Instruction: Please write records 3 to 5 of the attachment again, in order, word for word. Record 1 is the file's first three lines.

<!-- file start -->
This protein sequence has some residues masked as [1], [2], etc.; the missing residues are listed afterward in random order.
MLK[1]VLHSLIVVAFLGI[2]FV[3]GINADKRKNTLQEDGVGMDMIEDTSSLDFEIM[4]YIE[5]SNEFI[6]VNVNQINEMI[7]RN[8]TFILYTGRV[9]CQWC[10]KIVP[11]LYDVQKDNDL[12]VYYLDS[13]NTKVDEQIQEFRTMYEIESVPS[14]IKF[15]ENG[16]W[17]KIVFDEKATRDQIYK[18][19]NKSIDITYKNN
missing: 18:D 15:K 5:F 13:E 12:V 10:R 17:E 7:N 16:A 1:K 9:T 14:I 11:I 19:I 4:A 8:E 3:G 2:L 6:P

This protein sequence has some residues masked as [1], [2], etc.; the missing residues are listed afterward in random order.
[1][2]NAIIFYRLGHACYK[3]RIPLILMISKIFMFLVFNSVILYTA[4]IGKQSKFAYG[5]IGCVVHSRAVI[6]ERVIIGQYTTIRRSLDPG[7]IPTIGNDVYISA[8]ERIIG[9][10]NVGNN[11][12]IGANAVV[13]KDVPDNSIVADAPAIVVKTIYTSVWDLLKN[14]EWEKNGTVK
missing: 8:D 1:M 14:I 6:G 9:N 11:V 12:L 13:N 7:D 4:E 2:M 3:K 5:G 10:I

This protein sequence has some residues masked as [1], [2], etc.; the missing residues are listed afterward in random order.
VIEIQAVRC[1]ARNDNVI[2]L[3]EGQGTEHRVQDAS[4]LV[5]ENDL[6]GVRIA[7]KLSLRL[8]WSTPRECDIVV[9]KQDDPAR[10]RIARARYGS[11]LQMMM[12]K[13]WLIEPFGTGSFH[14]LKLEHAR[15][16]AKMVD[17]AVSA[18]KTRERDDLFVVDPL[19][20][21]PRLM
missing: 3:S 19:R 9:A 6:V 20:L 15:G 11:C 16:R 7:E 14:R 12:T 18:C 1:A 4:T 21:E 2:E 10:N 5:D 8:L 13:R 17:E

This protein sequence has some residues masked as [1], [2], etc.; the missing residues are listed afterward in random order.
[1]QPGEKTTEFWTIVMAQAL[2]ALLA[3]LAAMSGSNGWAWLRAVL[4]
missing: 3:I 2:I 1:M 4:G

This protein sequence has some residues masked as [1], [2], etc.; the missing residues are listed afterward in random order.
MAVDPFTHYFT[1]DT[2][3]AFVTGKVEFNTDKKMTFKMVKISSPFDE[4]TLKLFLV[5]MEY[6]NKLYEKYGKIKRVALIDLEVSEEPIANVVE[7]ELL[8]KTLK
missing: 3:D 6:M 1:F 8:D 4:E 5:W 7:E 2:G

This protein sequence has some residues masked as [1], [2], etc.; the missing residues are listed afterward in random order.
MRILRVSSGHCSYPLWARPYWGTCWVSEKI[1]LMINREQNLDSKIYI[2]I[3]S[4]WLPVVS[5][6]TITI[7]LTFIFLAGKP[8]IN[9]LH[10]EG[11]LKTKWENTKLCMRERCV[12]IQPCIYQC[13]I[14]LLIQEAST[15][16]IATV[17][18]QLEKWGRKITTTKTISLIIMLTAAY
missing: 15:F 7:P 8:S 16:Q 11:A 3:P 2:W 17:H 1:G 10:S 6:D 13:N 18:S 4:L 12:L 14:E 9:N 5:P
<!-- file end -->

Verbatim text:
This protein sequence has some residues masked as [1], [2], etc.; the missing residues are listed afterward in random order.
VIEIQAVRC[1]ARNDNVI[2]L[3]EGQGTEHRVQDAS[4]LV[5]ENDL[6]GVRIA[7]KLSLRL[8]WSTPRECDIVV[9]KQDDPAR[10]RIARARYGS[11]LQMMM[12]K[13]WLIEPFGTGSFH[14]LKLEHAR[15][16]AKMVD[17]AVSA[18]KTRERDDLFVVDPL[19][20][21]PRLM
missing: 3:S 19:R 9:A 6:V 20:L 15:G 11:C 16:R 7:E 14:R 12:T 18:C 1:A 4:T 21:E 2:E 10:N 5:D 8:L 13:R 17:E

This protein sequence has some residues masked as [1], [2], etc.; the missing residues are listed afterward in random order.
[1]QPGEKTTEFWTIVMAQAL[2]ALLA[3]LAAMSGSNGWAWLRAVL[4]
missing: 3:I 2:I 1:M 4:G

This protein sequence has some residues masked as [1], [2], etc.; the missing residues are listed afterward in random order.
MAVDPFTHYFT[1]DT[2][3]AFVTGKVEFNTDKKMTFKMVKISSPFDE[4]TLKLFLV[5]MEY[6]NKLYEKYGKIKRVALIDLEVSEEPIANVVE[7]ELL[8]KTLK
missing: 3:D 6:M 1:F 8:D 4:E 5:W 7:E 2:G